Guest post – Thai Prawn Curry


Hello from beautiful South Africa! I have finally arrived to join my family here in Johannesburg – and not a moment too soon. My journey involved a bus to New York and a night in my friend’s very plush apartment, the subway to JFK and a 14hr flight from JFK to Johannesburg. I arrived on my birthday, and spent most of it asleep!! But it’s wonderful to be here.

I’m taking full advantage of my mum’s wonderful cooking, and so I’m not in the kitchen as much as normal – I am hoping to share with you some South African recipes later in my trip, but for now, I thought I’d share a wonderful guest post my friend Ben wrote. I met Ben just over five years ago when we both worked at the Royal College of Music in London. Ben’s a sound engineer, and worked in the College’s studio, along with Avgoustos, Stevie and Seb. Stevie and Seb both joined the staff at the College about the same time as I did, so we all ended up doing our induction sessions together – the sessions were held in the studio, and Seb famously made me a cup of tea when I arrived very hungover for one of the sessions, so I am devoted to him for life. The studio boys became my partners in crime during my time working at the College – a time I think of very fondly. We would go for lunch most weeks, usually on a Wednesday, to the nearby Imperial College bar for what became known as Beer Wednesday – clue’s in the name there. They kept me entertained at work with silly emails – including, famously, a photo of their pants.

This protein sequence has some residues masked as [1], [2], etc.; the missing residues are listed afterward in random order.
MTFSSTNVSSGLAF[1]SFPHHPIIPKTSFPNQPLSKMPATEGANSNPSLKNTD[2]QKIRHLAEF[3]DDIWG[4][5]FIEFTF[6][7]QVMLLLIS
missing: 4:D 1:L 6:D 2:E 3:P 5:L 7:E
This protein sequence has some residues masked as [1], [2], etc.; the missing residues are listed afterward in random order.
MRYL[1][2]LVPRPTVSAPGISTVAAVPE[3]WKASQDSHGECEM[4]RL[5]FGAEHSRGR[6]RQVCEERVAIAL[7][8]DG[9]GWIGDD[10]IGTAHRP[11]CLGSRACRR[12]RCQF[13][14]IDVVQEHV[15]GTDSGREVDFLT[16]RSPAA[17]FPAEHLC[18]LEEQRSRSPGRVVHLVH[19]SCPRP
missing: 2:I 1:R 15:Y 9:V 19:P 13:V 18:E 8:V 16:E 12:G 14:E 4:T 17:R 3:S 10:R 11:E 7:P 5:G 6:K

Ben is also living the expat dream – in Amsterdam with his lovely wife Jenny. We keep in touch via facebook and email, and let each other know what recipes we’ve tried recently! Here is his recipe for Prawn Thai Curry, with a lot of helpful tips from Ben which he’s figured out along the way. I can’t wait to make it!